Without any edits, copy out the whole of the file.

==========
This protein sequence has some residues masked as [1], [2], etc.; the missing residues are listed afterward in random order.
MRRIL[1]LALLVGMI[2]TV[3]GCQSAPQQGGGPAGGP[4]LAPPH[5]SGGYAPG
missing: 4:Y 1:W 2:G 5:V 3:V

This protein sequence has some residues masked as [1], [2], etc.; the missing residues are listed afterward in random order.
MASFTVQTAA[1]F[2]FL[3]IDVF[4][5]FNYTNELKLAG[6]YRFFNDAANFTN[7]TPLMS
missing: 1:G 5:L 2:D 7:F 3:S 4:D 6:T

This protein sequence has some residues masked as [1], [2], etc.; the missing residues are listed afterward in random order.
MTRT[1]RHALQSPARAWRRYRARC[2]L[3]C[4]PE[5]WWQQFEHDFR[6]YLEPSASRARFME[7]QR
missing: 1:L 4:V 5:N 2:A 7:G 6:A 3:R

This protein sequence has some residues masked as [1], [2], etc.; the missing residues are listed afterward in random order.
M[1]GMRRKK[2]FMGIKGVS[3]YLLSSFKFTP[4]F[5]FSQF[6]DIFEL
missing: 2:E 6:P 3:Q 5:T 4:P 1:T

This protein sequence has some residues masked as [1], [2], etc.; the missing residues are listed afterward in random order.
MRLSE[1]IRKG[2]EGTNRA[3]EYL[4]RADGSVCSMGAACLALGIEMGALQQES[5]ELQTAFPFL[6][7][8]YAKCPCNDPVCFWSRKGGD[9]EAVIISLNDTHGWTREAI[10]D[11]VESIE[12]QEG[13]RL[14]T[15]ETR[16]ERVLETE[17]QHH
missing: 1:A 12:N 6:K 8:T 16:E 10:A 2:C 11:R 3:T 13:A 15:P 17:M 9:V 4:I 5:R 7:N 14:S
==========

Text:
This protein sequence has some residues masked as [1], [2], etc.; the missing residues are listed afterward in random order.
MRRIL[1]LALLVGMI[2]TV[3]GCQSAPQQGGGPAGGP[4]LAPPH[5]SGGYAPG
missing: 4:Y 1:W 2:G 5:V 3:V

This protein sequence has some residues masked as [1], [2], etc.; the missing residues are listed afterward in random order.
MASFTVQTAA[1]F[2]FL[3]IDVF[4][5]FNYTNELKLAG[6]YRFFNDAANFTN[7]TPLMS
missing: 1:G 5:L 2:D 7:F 3:S 4:D 6:T

This protein sequence has some residues masked as [1], [2], etc.; the missing residues are listed afterward in random order.
MTRT[1]RHALQSPARAWRRYRARC[2]L[3]C[4]PE[5]WWQQFEHDFR[6]YLEPSASRARFME[7]QR
missing: 1:L 4:V 5:N 2:A 7:G 6:A 3:R

This protein sequence has some residues masked as [1], [2], etc.; the missing residues are listed afterward in random order.
M[1]GMRRKK[2]FMGIKGVS[3]YLLSSFKFTP[4]F[5]FSQF[6]DIFEL
missing: 2:E 6:P 3:Q 5:T 4:P 1:T

This protein sequence has some residues masked as [1], [2], etc.; the missing residues are listed afterward in random order.
MRLSE[1]IRKG[2]EGTNRA[3]EYL[4]RADGSVCSMGAACLALGIEMGALQQES[5]ELQTAFPFL[6][7][8]YAKCPCNDPVCFWSRKGGD[9]EAVIISLNDTHGWTREAI[10]D[11]VESIE[12]QEG[13]RL[14]T[15]ETR[16]ERVLETE[17]QHH
missing: 1:A 12:N 6:K 8:T 16:E 10:A 2:C 11:R 3:T 13:A 15:P 17:M 9:V 4:I 5:R 7:N 14:S